Vajrayana consists of lower tantras and higher tantras. The lower tantras give a lot of importance to purification and mantra recitation, and initiation is not the same as in the higher tantras. The Dzogchen teaching explains that there are three series of lower tantras: Kriya, Upaya, and Yoga. Among these three the most important and developed is Yogatantra, but even in Yogatantra there is no direct transformation. For that reason for if we do a lower tantra puja, alcohol and meat are never allowed. On the other hand in higher tantras they are indispensable because practitioners have more capacity to understand the real sense.

When we receive initiation we have the potentiality that we have received. What does potentiality mean in the Vajrayana system? To give an example, a young prince or princess will always be part of the royal family so when they are older they will become king or queen. If you are not a member of the royal family but just an ordinary person you need to change your life to become king. In a similar way Sutra teaching is ignorant of our real nature of the potentiality of the Vajra, while all Vajrayana traditions, even lower, understand that we have that quality of the Vajra. With this knowledge we are just like a prince and princess and can also become king and queen in this life. To empower that we have initiation just like the coronation when the prince becomes king. After that we can apply that method and transform. 

Vajrayana has two systems of transformation: gradual and non-gradual. Gradual transformation is called Anuttaratantra or higher tantra and was developed in all the Tibetan traditions. However in the Nyingmapa tradition Guru Padmasambhava also transmitted the non-gradual way of transformation. This non-gradual teaching was not very diffused in India at that time unlike the Anuttaratantra, which was known everywhere. There were practitioners and teachers and translators who translated those teachings. When Guru Padmasambhava first gave teachings in Tibet he, too, taught the gradual path of Vajrayana teaching. But he also taught the non-gradual way.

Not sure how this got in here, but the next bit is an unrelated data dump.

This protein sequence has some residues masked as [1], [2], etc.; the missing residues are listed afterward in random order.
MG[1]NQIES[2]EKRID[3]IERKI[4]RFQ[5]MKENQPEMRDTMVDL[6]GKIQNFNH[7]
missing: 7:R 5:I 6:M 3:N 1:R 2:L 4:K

In India Guru Padmasambhava was an eminent scholar and highly realized being who discovered a teaching called Anuyoga. Anu means always superior, yoga means possessing that knowledge. In all these teachings the most essential concept is how the Base is explained. The Base refers to the consideration of the real nature or condition of sentient beings. For instance Buddhist Sutra says that all sentient beings have Buddha nature, while Vajrayana states that all sentient beings have the nature of the Vajra. However Dzogchen teaching maintains that we have that perfected state called Dzogchen since the beginning. With that perfected state there is no need to add, or multiply, or develop anything. Anuyoga explains the Base of all sentient beings just as it is explained in the Dzogchen teaching. Since the beginning all sentient beings have the perfected nature of the three primordial wisdoms, that is, essence, nature and energy, or ngowo, rangzhin, and thugje. When we are in that state it is also called realization.